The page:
Submit Your Poems
Get Your Premium Membership

See and share Beautiful Nature Photos and amazing photos of interesting places

The Height of Land

Written by: Duncan Campbell Scott | Biography
 Here is the height of land:
The watershed on either hand
Goes down to Hudson Bay
Or Lake Superior;
The stars are up, and far away
The wind sounds in the wood, wearier
Than the long Ojibwa cadence
In which Potàn the Wise
Declares the ills of life
And Chees-que-ne-ne makes a mournful sound
Of acquiescence. The fires burn low
With just sufficient glow
To light the flakes of ash that play
At being moths, and flutter away
To fall in the dark and die as ashes:
Here there is peace in the lofty air,
And Something comes by flashes
Deeper than peace: --
The spruces have retired a little space
And left a field of sky in violet shadow
With stars like marigolds in a water-meadow.

Now the Indian guides are dead asleep;
There is no sound unless the soul can hear
The gathering of the waters in their sources.
We have come up through the spreading lakes
From level to level, --
Pitching our tents sometimes over a revel
Of roses that nodded all night,
Dreaming within our dreams, 
To wake at dawn and find that they were captured
With no dew on their leaves;
Sometimes mid sheaves
Of bracken and dwarf-cornel, and again
On a wide blueberry plain 
Brushed with the shimmer of a bluebird's wing;
A rocky islet followed
With one lone poplar and a single nest
Of white-throat-sparrows that took no rest
But sang in dreams or woke to sing, --
To the last portage and the height of land --:
Upon one hand
The lonely north enlaced with lakes and streams,
And the enormous targe of Hudson Bay,
Glimmering all night
In the cold arctic light;
On the other hand
The crowded southern land
With all the welter of the lives of men.
But here is peace, and again
That Something comes by flashes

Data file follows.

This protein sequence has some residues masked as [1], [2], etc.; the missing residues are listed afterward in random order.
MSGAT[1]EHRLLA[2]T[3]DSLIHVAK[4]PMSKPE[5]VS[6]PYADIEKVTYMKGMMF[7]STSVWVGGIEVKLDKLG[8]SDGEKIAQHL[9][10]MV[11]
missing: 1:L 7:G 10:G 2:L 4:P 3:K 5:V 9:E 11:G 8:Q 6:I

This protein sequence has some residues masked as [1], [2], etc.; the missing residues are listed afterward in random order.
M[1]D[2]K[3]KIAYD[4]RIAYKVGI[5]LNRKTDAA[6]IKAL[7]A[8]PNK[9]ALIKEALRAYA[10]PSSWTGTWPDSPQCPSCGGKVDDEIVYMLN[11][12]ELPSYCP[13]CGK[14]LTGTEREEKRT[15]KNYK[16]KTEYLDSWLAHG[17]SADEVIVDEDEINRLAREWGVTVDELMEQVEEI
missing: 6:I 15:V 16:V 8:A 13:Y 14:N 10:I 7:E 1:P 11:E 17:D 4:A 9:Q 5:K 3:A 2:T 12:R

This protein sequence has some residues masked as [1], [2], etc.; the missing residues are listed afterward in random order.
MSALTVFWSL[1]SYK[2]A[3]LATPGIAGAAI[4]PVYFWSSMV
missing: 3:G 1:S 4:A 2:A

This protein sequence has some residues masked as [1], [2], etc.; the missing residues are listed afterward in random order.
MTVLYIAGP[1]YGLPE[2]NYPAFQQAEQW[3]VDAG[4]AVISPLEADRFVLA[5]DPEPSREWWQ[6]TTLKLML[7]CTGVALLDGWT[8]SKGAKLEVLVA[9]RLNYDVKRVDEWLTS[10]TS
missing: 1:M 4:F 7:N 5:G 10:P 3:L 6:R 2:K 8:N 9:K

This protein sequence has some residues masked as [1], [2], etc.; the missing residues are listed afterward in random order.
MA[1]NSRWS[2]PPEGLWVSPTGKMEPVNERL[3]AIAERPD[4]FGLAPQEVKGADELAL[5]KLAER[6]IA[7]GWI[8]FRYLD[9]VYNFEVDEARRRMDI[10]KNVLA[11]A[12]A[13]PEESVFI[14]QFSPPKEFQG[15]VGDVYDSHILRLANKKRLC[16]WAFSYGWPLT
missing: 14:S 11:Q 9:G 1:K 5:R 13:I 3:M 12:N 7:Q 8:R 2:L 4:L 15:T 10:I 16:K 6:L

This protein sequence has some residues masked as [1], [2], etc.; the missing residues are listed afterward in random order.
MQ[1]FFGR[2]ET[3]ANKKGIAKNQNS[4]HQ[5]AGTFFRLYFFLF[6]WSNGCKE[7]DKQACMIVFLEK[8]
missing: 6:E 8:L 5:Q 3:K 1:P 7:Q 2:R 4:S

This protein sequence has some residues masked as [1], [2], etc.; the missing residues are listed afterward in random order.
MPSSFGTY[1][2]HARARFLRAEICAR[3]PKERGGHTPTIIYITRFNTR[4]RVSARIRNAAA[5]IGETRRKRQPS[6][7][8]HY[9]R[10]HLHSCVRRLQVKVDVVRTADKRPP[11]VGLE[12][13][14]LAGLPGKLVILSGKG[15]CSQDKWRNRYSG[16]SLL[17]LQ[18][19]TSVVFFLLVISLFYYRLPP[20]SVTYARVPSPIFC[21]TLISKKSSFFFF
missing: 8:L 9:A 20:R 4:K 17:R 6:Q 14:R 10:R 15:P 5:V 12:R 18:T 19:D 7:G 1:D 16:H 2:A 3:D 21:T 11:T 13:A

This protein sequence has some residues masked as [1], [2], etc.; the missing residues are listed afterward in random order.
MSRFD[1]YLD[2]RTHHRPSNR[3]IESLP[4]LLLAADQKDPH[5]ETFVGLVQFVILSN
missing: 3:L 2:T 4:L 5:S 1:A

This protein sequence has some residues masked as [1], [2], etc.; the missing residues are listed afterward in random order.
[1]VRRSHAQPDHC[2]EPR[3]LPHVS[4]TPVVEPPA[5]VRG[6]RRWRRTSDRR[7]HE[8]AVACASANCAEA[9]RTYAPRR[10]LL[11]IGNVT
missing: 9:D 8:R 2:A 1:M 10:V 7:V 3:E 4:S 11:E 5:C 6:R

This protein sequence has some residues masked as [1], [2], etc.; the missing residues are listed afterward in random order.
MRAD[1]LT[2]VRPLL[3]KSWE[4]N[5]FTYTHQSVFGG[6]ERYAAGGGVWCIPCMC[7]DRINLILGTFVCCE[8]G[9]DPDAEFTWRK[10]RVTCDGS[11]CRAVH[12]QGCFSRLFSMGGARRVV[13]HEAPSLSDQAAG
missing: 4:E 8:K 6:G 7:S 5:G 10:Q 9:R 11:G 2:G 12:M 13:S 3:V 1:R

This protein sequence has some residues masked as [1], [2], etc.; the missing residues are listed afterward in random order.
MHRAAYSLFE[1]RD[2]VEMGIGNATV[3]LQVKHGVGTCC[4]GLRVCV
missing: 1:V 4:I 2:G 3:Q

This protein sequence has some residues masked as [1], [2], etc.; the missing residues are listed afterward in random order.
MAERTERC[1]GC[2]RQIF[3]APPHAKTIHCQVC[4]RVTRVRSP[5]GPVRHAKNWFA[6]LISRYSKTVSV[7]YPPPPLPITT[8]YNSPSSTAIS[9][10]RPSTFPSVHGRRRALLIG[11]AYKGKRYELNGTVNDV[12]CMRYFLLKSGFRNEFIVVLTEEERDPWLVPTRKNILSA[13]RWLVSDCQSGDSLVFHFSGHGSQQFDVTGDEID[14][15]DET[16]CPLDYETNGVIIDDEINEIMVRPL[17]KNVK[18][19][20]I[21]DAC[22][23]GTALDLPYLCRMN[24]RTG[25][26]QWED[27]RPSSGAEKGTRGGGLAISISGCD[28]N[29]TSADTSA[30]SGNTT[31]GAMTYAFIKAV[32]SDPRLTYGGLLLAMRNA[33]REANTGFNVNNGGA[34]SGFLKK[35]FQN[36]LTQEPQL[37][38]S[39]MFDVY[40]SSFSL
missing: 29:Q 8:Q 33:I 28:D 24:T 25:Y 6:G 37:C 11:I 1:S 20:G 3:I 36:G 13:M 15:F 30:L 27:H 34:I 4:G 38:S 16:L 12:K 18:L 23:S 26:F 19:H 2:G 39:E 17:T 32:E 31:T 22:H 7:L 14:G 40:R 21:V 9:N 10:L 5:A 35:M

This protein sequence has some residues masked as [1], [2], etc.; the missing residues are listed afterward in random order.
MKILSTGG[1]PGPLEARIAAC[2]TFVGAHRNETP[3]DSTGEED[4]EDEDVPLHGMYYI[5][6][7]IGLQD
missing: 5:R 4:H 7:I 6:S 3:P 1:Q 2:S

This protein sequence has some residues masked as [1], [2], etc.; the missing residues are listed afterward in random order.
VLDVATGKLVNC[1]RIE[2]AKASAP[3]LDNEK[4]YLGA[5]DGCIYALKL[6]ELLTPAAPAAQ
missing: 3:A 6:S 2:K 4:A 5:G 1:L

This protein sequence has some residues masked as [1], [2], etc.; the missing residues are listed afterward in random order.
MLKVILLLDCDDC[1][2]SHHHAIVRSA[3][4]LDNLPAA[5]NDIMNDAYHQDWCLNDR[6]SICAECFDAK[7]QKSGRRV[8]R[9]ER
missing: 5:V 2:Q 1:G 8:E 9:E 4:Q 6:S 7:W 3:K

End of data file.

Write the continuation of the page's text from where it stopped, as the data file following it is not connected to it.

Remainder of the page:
Deeper than peace, -- a spell
Golden and inappellable
That gives the inarticulate part
Of our strange being one moment of release
That seems more native than the touch of time,
And we must answer in chime;
Though yet no man may tell
The secret of that spell
Golden and inappellable.

Now are there sounds walking in the wood,
And all the spruces shiver and tremble,
And the stars move a little in their courses.
The ancient disturber of solitude
Breathes a pervasive sigh,
And the soul seems to hear
The gathering of the waters at their sources;
Then quiet ensues and pure starlight and dark;
The region-spirit murmurs in meditation,
The heart replies in exaltation
And echoes faintly like an inland shell
Ghost tremors of the spell;
Thought reawakens and is linked again
With all the welter of the lives of men.
Here on the uplands where the air is clear
We think of life as of a stormy scene, --
Of tempest, of revolt and desperate shock;
And here, where we can think, on the brights uplands
Where the air is clear, we deeply brood on life
Until the tempest parts, and it appears
As simple as to the shepherd seems his flock:
A Something to be guided by ideals --
That in themselves are simple and serene --
Of noble deed to foster noble thought,